HINT $\: $ For $\rm\ c = b/a\ $ it is $\rm\ c^n = d\in \mathbb Z\ \Rightarrow\ c\in \mathbb Z\:.\:$ Now apply the Rational Root Test to $\rm\ x^n-d\:.$
Notice again, just as in your prior few questions, converting it from divisibility relational form into equational form helps us to solve it efficiently. Here it allows us to notice that the problem is simply the special monic case of the Rational Root Test. Recall that this says that the leading coefficient of a polynomial $\rm\ f(x)\in \mathbb Z[x]\ $ serves as a denominator for all its rational roots. In particular, when the leading coefficient is one this implies that every rational root can be written with denominator $= 1$, i.e. is an integer. This is a fundamental property in number theory. Indeed it is the property that is used to generalize the notion of integer from rationals to algebraic number fields.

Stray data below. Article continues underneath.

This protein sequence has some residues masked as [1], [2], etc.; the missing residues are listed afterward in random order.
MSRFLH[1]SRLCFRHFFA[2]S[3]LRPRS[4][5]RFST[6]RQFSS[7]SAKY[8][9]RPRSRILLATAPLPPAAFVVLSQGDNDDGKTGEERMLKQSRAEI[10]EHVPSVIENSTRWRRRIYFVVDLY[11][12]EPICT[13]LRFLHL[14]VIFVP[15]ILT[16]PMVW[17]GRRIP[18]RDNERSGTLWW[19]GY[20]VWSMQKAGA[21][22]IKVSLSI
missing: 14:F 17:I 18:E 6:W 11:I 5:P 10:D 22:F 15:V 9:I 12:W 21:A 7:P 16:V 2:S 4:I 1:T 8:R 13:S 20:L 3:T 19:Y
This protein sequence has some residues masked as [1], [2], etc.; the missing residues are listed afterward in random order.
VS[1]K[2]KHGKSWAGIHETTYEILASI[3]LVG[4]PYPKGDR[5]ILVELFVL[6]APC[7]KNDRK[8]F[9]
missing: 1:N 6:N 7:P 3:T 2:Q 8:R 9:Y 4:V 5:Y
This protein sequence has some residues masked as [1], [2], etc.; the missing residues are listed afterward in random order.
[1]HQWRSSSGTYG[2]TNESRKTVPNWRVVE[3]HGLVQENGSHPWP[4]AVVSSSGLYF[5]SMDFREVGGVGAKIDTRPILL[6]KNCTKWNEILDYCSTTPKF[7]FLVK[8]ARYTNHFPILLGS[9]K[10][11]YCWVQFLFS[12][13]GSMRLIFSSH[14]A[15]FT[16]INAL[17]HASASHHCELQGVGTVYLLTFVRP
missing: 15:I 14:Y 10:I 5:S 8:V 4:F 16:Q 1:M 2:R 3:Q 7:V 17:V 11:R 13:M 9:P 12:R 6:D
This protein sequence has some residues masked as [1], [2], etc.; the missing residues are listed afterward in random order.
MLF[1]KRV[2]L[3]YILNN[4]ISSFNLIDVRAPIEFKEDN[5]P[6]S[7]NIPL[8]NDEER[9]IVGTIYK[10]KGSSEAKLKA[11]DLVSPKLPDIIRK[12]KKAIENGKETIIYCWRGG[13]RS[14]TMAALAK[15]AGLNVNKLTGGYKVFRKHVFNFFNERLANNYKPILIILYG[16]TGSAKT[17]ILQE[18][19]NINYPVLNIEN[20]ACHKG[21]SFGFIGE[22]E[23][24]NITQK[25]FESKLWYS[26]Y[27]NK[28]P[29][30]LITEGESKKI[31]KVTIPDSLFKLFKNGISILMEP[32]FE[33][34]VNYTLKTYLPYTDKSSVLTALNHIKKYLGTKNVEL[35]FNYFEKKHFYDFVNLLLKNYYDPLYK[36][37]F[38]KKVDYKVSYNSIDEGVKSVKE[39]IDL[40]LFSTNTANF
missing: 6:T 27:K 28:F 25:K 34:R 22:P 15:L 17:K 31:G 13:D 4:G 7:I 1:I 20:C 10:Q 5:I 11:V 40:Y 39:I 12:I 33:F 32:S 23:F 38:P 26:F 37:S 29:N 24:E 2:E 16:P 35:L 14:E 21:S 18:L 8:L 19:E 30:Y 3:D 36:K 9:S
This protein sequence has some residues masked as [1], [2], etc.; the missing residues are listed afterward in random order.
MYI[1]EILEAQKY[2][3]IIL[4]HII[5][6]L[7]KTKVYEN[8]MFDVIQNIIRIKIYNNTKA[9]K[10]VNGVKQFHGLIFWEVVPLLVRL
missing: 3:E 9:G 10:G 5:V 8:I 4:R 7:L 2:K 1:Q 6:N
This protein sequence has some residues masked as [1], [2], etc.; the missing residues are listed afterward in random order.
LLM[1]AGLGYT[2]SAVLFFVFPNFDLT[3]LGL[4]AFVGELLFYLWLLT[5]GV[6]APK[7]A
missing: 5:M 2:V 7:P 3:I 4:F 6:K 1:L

For some generalizations see my post here. Here's a pertinent excerpt:
THEOREM $\:$ TFAE for $\rm\: a,b\: $ in domain $\rm\:Z\:,\ \: r \in Q \:=\:$ fraction field of $\rm\: Z\:,\ n\in \mathbb N$
$(1)\ \ \rm\ \ r = \sqrt[n]a \ \Rightarrow\ r \in Z$
$(2)\ \ \rm\ \ r^n \in \:Z \ \ \Rightarrow\ r \in Z$
$(3)\ \ \rm\ \ \ a^n\:|\:b^n \ \ \Rightarrow\:\ a\:|\:b$
$(4)\ \ \rm\ \ (a^n) = (b^n,\: c^n) \ \Rightarrow\ (a) = (b,c)\ $ as ideals in $\rm\:Z$